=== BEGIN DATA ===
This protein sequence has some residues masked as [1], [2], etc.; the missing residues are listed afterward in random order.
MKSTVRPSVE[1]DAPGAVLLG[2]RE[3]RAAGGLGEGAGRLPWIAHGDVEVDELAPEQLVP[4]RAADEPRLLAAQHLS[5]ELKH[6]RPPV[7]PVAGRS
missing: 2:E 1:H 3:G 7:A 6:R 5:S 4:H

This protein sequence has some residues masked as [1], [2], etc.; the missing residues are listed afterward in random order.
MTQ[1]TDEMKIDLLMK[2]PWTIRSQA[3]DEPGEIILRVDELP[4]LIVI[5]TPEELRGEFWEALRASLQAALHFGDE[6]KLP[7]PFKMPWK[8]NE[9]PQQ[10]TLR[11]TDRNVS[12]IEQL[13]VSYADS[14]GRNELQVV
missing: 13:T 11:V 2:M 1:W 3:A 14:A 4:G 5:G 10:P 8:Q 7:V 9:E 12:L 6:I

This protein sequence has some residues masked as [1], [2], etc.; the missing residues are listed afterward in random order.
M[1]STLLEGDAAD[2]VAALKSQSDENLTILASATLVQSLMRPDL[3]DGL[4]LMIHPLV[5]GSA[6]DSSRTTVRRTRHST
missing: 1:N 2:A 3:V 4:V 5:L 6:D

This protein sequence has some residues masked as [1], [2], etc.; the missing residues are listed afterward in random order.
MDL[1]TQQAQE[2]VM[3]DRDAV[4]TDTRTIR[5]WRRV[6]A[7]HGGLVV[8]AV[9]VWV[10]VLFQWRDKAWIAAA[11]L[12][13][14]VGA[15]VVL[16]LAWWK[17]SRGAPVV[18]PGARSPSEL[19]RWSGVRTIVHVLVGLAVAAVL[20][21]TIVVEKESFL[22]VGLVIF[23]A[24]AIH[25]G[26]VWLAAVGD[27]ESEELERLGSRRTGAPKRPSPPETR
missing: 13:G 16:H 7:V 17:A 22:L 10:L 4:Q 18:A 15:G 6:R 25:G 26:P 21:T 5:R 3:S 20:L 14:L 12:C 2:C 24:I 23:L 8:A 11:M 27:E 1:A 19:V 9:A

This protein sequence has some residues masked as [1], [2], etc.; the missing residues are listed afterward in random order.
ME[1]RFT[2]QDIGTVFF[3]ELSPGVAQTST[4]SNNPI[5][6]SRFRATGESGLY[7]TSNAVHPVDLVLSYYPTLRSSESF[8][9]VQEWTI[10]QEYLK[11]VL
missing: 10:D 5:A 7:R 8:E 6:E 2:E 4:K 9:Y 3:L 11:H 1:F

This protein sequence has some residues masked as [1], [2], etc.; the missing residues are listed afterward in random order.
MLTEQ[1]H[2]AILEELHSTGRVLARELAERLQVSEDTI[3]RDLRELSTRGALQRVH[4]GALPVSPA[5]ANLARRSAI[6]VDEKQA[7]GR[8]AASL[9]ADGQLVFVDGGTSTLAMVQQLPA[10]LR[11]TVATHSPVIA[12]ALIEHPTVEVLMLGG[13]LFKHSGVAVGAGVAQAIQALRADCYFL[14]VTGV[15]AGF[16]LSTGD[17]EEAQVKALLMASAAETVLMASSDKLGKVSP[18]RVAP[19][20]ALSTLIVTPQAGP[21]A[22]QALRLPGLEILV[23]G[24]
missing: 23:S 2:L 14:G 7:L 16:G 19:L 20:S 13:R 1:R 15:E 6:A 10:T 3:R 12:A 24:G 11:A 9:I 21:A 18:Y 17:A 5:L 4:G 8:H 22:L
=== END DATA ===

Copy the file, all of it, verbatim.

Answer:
This protein sequence has some residues masked as [1], [2], etc.; the missing residues are listed afterward in random order.
MKSTVRPSVE[1]DAPGAVLLG[2]RE[3]RAAGGLGEGAGRLPWIAHGDVEVDELAPEQLVP[4]RAADEPRLLAAQHLS[5]ELKH[6]RPPV[7]PVAGRS
missing: 2:E 1:H 3:G 7:A 6:R 5:S 4:H

This protein sequence has some residues masked as [1], [2], etc.; the missing residues are listed afterward in random order.
MTQ[1]TDEMKIDLLMK[2]PWTIRSQA[3]DEPGEIILRVDELP[4]LIVI[5]TPEELRGEFWEALRASLQAALHFGDE[6]KLP[7]PFKMPWK[8]NE[9]PQQ[10]TLR[11]TDRNVS[12]IEQL[13]VSYADS[14]GRNELQVV
missing: 13:T 11:V 2:M 1:W 3:A 14:A 4:G 5:G 10:P 8:Q 7:V 9:E 12:L 6:I

This protein sequence has some residues masked as [1], [2], etc.; the missing residues are listed afterward in random order.
M[1]STLLEGDAAD[2]VAALKSQSDENLTILASATLVQSLMRPDL[3]DGL[4]LMIHPLV[5]GSA[6]DSSRTTVRRTRHST
missing: 1:N 2:A 3:V 4:V 5:L 6:D

This protein sequence has some residues masked as [1], [2], etc.; the missing residues are listed afterward in random order.
MDL[1]TQQAQE[2]VM[3]DRDAV[4]TDTRTIR[5]WRRV[6]A[7]HGGLVV[8]AV[9]VWV[10]VLFQWRDKAWIAAA[11]L[12][13][14]VGA[15]VVL[16]LAWWK[17]SRGAPVV[18]PGARSPSEL[19]RWSGVRTIVHVLVGLAVAAVL[20][21]TIVVEKESFL[22]VGLVIF[23]A[24]AIH[25]G[26]VWLAAVGD[27]ESEELERLGSRRTGAPKRPSPPETR
missing: 13:G 16:H 7:V 17:A 22:L 10:L 4:Q 18:A 15:G 6:R 25:G 26:P 21:T 5:R 3:S 20:L 14:L 12:C 2:C 24:I 23:L 8:A 11:M 27:E 1:A 19:V 9:A

This protein sequence has some residues masked as [1], [2], etc.; the missing residues are listed afterward in random order.
ME[1]RFT[2]QDIGTVFF[3]ELSPGVAQTST[4]SNNPI[5][6]SRFRATGESGLY[7]TSNAVHPVDLVLSYYPTLRSSESF[8][9]VQEWTI[10]QEYLK[11]VL
missing: 10:D 5:A 7:R 8:E 6:E 2:E 4:K 9:Y 3:L 11:H 1:F

This protein sequence has some residues masked as [1], [2], etc.; the missing residues are listed afterward in random order.
MLTEQ[1]H[2]AILEELHSTGRVLARELAERLQVSEDTI[3]RDLRELSTRGALQRVH[4]GALPVSPA[5]ANLARRSAI[6]VDEKQA[7]GR[8]AASL[9]ADGQLVFVDGGTSTLAMVQQLPA[10]LR[11]TVATHSPVIA[12]ALIEHPTVEVLMLGG[13]LFKHSGVAVGAGVAQAIQALRADCYFL[14]VTGV[15]AGF[16]LSTGD[17]EEAQVKALLMASAAETVLMASSDKLGKVSP[18]RVAP[19][20]ALSTLIVTPQAGP[21]A[22]QALRLPGLEILV[23]G[24]
missing: 23:S 2:L 14:G 7:L 16:G 19:L 20:S 13:R 1:R 15:E 6:A 10:T 3:R 12:A 24:G 11:A 9:I 21:A 18:Y 17:A 5:L 4:G 8:H 22:L